I agree with seastar-- don't rely on the advice of your team members are having a bad year and they are passing these feelings on to you. My school made exemplary last year and the morale of the school was so low. We were pushed so hard. We were told this year, that many people thought it was a fluke that we go that status because our at-risk pop. is so high. I will just say "Do you think that the morale of the teachers will be better this year?" You need to talk to someone more objective, that's not involved in the same situation as you. Everyone has a story to tell. Right now you only need to be listening to positive things. You need someone that will pull you up by your boot straps and tell you each morning "You can do it" and at the end of each day tell you "way to go, you did good" let me know how things go.

09-21-2008, 08:25 PM
Please don't get me wrong...the team of teachers I work with is fabulous! They are probably the only reason I am staying at the moment. I say this is my final year because I am so miserable in my job that I dont want to take another chance at being this miserable again. Life is just too short for me to hate my job, be stressed, and depressed about it most of the time.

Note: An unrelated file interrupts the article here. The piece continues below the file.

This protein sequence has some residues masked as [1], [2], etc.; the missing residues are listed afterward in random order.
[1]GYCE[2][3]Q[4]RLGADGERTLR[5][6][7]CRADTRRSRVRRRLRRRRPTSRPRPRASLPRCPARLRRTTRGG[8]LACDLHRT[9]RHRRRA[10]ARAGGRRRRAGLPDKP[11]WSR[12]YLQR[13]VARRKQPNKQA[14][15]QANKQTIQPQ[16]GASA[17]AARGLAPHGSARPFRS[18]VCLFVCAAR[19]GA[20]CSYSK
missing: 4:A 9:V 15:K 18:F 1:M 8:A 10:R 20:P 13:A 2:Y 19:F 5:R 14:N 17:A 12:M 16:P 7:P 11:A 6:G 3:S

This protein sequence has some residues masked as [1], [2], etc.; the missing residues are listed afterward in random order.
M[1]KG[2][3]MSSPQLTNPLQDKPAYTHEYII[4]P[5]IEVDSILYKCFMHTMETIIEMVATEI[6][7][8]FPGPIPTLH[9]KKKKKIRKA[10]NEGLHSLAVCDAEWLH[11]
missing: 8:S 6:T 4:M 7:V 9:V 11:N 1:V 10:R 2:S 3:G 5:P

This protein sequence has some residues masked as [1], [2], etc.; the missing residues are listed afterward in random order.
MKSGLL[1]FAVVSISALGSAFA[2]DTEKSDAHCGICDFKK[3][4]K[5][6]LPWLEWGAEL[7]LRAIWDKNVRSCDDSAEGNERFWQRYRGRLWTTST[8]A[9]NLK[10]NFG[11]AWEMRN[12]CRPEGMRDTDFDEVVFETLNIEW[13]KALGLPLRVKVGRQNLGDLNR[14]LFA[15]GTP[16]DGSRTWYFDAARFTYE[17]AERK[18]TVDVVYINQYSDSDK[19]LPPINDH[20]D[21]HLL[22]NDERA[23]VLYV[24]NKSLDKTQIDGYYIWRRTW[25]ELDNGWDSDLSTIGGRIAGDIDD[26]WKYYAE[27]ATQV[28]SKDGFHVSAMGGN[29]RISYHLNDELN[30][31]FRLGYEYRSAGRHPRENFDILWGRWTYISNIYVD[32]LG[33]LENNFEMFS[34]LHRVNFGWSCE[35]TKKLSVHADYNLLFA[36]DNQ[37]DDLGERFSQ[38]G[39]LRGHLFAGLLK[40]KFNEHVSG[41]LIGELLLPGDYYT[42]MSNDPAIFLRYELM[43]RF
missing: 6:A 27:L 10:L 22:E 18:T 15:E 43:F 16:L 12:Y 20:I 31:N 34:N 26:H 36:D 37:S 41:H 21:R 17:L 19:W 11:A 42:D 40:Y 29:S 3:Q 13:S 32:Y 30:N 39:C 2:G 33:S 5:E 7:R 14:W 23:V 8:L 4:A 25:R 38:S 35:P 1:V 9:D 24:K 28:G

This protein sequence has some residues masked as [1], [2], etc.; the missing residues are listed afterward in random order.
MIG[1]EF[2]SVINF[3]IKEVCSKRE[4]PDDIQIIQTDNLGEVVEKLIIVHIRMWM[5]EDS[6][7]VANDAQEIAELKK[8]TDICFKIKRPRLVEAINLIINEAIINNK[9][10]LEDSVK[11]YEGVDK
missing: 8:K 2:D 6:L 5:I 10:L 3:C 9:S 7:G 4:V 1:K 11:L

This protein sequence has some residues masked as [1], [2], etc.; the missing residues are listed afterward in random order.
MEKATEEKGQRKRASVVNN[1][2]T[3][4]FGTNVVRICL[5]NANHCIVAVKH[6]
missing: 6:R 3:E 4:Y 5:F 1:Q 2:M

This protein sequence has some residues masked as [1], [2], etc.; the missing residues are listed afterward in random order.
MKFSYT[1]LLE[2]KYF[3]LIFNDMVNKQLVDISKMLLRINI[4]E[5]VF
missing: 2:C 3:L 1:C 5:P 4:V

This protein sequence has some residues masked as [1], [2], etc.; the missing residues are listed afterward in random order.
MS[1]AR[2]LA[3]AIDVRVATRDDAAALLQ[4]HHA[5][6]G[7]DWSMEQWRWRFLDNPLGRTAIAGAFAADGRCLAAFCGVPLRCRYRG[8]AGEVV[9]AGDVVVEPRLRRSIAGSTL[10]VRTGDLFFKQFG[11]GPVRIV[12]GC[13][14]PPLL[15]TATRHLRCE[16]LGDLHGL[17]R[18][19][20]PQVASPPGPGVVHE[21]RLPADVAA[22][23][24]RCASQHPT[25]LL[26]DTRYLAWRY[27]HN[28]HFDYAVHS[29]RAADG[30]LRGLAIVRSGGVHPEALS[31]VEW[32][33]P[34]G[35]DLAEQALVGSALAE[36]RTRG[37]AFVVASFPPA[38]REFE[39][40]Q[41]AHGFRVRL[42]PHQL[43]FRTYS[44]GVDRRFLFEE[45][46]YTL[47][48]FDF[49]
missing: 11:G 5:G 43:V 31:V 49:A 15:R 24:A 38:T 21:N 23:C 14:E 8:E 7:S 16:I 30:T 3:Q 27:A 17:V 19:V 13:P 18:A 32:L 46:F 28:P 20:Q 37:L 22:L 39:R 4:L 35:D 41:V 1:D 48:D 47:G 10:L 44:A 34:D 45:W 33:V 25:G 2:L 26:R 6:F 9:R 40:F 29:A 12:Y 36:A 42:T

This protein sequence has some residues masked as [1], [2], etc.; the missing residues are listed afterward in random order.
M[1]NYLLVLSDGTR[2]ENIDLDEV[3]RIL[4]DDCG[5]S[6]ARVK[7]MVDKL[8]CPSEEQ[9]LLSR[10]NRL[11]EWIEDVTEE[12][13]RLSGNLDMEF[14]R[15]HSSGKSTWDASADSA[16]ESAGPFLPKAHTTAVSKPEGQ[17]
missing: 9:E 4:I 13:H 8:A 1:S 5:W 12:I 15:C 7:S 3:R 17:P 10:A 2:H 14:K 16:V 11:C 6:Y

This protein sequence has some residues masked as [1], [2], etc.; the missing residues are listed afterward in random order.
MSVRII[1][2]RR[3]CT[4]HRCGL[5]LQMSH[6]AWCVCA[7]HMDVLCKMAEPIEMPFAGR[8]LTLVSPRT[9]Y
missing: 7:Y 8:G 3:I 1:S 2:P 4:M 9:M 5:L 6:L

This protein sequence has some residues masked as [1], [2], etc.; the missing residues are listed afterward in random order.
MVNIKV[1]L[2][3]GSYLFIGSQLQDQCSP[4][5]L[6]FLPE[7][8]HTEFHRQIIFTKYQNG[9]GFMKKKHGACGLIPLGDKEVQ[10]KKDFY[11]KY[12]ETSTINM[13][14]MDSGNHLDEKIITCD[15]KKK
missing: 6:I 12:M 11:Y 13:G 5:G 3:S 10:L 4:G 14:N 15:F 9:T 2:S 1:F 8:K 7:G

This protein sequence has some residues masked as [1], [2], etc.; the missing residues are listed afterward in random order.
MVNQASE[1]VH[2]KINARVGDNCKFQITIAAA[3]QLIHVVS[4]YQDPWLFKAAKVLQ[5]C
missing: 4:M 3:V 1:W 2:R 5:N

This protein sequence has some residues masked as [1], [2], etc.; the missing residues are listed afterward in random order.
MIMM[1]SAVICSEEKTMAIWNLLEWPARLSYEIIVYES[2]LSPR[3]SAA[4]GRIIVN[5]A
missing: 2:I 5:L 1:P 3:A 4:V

09-22-2008, 03:50 PM
I resigned a few weeks ago. My last day will be this Friday. I chose this Friday because it's the end of a grading period, so it's better for the kids. I had a miserable first year teaching last year too. I was unhappy most of the time, and many days didn't want to go. My husband spent a lot of time reminding me I am a good teacher, and it's the school that's the problem. I ended up going back to the same school this year, knowing that I wouldn't be there forever. My husband was transferred from IN to KY literally 2 days before school started. So, I started the school year after talking to my principal about what would happen if I resigned before the end of the year. I was planning on staying longer but I can't stand it there any longer so I decided to resign now.

Good luck with your decision... think hard though about what it is that you can't stand at this school. Is it the school? Is it the kids? Is it possible it'd be better somewhere else? Don't give up on teaching because you are in a bad situation now.

09-24-2008, 05:00 PM
Don't make this decision based on how you feel now. I can remember my first teaching job, I cried my eyes out daily and wondered "What I was thinking?! Why did I think I would be good at teaching?" I thought I had wasted 4 years of college and didn't have enough money to go back to school to major in something else. Most of the teachers at the school were serious complainers and kid haters, and offered no help. I stuck with it, tears ever night and all. It will get somewhat better as you go along. Some of those horribly disrespectful kids will grow on you by January ( Yes, you may have to wait that long!). In the end it'll be worth it. If nothing else, at the end of the year, you can say I MADE IT!, and you will be a stronger, more confident teacher next year. If you at one time wanted to be a teacher, there was a reason. Kids need you! You can do it!